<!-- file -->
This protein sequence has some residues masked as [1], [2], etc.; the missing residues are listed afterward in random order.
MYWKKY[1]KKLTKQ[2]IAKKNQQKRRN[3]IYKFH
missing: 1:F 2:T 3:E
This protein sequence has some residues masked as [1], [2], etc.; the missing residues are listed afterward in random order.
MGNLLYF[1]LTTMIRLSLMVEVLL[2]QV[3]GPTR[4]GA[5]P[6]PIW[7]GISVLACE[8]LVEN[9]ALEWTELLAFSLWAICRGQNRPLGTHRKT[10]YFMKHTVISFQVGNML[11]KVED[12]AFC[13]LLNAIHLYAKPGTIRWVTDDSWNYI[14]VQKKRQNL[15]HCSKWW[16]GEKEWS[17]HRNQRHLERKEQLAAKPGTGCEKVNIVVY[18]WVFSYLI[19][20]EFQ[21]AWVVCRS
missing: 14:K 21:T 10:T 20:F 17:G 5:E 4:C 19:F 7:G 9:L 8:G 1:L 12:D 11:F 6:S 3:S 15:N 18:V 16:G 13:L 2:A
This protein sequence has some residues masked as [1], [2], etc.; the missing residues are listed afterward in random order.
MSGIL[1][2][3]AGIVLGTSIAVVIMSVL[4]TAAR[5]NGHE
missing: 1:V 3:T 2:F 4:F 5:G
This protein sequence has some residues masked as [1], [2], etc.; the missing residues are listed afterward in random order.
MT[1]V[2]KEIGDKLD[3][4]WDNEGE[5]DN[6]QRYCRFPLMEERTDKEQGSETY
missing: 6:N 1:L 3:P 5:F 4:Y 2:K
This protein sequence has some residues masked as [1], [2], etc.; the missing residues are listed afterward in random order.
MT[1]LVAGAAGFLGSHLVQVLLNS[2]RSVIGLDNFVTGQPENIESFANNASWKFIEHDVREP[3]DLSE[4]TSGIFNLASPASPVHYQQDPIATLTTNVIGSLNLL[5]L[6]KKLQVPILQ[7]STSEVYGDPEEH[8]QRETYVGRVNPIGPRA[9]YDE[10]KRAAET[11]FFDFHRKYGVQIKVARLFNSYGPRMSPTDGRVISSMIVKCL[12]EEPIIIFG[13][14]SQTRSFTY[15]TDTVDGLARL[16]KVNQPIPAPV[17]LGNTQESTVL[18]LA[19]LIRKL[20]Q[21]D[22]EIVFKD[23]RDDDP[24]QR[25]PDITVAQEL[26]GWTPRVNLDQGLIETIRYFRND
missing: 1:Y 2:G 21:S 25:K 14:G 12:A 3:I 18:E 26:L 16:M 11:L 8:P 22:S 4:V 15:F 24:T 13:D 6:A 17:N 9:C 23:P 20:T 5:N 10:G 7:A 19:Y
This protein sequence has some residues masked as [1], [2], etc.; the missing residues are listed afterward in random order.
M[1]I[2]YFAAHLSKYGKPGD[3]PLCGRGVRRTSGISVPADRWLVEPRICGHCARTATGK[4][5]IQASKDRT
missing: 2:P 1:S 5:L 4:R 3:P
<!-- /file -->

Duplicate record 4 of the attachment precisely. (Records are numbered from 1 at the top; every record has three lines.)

This protein sequence has some residues masked as [1], [2], etc.; the missing residues are listed afterward in random order.
MT[1]V[2]KEIGDKLD[3][4]WDNEGE[5]DN[6]QRYCRFPLMEERTDKEQGSETY
missing: 6:N 1:L 3:P 5:F 4:Y 2:K